Tobe said the Kashiwa-no-ha development would be carried out in two stages.
With the first stage already complete, the city will be expanded to include the National Cancer Hospital East, Kashiwa-no-ha Campus of Chiba University, and Konbukuro Pond Natural Museum Park.
For Hitachi, the Philippines is an important market in Asia, having a “strong and stable economy,” Nakanishi said in a press briefing with reporters.
“The current president said the Philippine economy is very strong. I think so, too,” Nakanishi said.
The Japanese CEO noted that infrastructure projects would be “the first step” in the company’s partnership with the Philippines.
Hitachi established its presence in the Philippines in 1930, when it delivered the first 60 HP hydro turbine to a power station in Davao. From 1930 to 1960, it has been supplying generation equipment and power transformers to the Philippines.
As of March 2015, it has 11 group companies in the Philippines, with 2,733 employees.
Nakanashi noted Hitachi’s interest in participating in the Philippine government’s plan to improve the transportation network in Metro Manila.
“On the case of the subway, we have already started the discussions on making clearer feasibility studies about that,” he said.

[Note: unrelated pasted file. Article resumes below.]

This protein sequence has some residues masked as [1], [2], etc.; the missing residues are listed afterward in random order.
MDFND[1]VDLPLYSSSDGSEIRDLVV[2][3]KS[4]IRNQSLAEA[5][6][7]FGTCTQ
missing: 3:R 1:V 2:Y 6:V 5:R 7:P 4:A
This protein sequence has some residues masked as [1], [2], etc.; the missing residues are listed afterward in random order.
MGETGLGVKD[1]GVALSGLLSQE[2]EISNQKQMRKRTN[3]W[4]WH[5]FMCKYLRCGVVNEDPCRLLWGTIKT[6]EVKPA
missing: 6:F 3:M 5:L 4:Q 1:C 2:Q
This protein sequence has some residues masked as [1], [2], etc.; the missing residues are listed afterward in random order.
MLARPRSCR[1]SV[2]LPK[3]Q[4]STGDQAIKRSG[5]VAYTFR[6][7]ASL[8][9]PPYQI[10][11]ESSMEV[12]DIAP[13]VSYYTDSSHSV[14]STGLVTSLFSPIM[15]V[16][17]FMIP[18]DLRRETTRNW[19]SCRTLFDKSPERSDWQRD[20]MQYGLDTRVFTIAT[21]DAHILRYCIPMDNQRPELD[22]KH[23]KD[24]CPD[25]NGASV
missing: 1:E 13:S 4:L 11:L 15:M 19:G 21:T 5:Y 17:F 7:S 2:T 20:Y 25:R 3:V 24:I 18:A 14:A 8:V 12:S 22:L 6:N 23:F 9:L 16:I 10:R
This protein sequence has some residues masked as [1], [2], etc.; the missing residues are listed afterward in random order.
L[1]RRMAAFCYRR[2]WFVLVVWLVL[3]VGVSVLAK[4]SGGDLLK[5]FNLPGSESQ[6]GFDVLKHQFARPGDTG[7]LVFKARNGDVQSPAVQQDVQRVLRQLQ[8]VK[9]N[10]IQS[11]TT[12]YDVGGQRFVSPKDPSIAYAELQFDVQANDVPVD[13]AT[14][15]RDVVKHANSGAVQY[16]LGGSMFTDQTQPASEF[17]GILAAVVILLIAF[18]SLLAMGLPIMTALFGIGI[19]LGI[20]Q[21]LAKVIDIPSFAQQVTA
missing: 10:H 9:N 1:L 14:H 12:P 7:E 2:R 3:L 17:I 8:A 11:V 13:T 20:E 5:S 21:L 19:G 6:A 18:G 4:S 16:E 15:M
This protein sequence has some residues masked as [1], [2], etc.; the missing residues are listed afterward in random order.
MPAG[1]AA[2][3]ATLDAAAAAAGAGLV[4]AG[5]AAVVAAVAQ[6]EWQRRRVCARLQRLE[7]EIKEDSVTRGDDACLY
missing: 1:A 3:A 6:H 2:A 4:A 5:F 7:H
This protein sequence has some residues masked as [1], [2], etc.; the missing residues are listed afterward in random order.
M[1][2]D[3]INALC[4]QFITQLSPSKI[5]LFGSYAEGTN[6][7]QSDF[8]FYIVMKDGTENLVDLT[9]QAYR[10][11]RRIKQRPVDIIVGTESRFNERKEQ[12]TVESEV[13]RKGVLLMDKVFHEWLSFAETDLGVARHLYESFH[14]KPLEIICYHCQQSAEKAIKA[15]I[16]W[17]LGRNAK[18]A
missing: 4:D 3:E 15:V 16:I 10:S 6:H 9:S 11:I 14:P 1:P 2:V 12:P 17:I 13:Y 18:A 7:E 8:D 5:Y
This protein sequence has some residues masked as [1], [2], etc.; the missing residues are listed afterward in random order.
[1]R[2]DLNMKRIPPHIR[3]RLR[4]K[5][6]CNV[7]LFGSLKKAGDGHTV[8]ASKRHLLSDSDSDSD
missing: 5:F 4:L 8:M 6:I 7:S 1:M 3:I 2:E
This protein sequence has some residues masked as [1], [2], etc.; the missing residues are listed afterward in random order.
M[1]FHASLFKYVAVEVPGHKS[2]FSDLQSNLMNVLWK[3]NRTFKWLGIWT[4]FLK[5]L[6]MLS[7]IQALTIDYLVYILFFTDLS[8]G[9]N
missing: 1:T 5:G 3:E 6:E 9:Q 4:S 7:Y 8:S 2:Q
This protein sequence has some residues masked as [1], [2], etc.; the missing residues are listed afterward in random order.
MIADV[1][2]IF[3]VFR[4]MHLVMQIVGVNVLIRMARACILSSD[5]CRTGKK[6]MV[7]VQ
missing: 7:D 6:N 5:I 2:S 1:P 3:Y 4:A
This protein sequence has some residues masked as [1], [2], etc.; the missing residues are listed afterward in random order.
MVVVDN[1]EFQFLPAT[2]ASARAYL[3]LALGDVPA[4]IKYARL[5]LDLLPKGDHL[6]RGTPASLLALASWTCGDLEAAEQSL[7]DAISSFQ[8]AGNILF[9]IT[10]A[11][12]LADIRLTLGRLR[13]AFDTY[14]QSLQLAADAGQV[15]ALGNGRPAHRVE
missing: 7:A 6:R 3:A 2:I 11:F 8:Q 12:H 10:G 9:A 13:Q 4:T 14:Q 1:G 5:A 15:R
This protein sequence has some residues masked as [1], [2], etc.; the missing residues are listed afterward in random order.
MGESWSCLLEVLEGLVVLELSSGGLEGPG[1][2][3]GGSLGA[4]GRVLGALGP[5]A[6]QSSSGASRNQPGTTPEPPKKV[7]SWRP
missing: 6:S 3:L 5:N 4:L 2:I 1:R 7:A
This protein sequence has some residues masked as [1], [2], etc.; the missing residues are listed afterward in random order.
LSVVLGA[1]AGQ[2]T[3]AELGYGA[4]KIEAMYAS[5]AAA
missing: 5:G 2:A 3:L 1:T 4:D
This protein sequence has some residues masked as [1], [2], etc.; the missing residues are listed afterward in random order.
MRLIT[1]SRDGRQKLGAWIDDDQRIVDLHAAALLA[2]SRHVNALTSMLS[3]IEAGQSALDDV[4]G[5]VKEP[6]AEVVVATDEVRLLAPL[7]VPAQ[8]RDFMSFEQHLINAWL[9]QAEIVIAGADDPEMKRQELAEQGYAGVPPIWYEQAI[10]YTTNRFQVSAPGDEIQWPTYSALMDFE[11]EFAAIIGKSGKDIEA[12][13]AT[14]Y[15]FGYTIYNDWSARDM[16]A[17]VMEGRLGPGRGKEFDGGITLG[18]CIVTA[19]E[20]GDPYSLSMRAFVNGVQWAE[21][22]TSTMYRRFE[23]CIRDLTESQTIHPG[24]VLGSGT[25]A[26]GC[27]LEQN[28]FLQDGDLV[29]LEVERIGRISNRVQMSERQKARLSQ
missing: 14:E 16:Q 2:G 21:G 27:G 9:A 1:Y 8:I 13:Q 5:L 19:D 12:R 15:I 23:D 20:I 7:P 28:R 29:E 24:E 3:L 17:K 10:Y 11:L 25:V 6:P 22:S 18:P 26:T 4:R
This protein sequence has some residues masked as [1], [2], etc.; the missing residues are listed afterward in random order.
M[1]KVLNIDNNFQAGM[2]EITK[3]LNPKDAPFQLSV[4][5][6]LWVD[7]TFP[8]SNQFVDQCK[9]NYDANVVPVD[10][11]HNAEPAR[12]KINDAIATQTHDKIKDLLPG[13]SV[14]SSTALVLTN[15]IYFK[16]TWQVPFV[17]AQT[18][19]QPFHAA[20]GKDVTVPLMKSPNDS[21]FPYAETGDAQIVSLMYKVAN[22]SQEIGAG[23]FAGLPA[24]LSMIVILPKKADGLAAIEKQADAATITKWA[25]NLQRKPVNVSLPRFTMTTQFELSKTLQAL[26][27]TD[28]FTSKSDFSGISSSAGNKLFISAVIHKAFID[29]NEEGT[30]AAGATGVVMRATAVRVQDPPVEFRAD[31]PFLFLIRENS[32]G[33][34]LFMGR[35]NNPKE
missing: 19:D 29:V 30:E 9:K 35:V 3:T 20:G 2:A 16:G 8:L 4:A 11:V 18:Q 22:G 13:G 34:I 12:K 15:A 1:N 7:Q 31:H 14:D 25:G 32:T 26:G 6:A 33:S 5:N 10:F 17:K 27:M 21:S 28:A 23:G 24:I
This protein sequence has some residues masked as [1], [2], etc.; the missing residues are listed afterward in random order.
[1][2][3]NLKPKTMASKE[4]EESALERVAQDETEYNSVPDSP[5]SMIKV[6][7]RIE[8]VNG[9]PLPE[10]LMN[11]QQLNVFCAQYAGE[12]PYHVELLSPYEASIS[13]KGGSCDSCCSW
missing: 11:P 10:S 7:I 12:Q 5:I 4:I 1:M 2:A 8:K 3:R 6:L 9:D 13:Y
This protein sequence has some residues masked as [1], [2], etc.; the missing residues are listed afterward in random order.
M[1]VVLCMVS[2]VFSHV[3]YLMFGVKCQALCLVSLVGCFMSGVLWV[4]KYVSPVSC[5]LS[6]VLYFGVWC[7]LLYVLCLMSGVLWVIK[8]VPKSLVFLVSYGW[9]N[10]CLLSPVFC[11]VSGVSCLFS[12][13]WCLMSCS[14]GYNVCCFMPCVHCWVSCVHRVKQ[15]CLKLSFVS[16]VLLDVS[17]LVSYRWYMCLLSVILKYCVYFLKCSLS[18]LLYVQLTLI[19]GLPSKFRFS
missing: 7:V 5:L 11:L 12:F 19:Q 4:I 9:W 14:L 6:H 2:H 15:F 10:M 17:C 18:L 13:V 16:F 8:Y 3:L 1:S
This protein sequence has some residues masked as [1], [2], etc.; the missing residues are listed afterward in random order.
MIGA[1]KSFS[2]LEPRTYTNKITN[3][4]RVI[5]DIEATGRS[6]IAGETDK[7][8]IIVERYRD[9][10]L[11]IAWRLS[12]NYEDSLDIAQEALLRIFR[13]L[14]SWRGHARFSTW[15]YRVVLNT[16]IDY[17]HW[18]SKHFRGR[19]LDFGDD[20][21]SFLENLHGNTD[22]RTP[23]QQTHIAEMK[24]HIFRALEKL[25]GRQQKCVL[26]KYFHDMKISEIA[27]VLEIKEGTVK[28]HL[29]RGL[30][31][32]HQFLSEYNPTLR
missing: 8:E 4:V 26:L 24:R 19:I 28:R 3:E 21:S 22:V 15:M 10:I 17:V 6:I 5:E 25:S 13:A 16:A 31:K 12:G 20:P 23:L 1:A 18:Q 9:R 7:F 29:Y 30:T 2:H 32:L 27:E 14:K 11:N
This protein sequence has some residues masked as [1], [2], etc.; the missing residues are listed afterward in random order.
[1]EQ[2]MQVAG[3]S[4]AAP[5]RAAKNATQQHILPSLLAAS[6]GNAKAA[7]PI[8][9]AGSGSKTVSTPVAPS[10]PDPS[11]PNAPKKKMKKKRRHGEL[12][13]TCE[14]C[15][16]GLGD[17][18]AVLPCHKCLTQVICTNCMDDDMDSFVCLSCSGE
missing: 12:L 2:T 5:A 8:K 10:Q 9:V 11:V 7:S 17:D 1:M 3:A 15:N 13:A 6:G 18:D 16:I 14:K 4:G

Nakanishi explained that Hitachi had a clear advantage in building and managing railway systems.
In September this year, Hitachi opened a train factory in the United Kingdom to support the Intercity Express Programme of the UK government and to prepare for its future expansion in Europe.
Employing 700 people, it will produce trains for the East Coast Main Line and Great Western Main Line as well as AT200 commuter trains for Scotland.
“We are keen on the Philippines. We are looking at railways because that is one of our core businesses,” Konno said.
Hopefully, that will just be the first of many sectors that will benefit from Hitachi’s avowed success in innovation.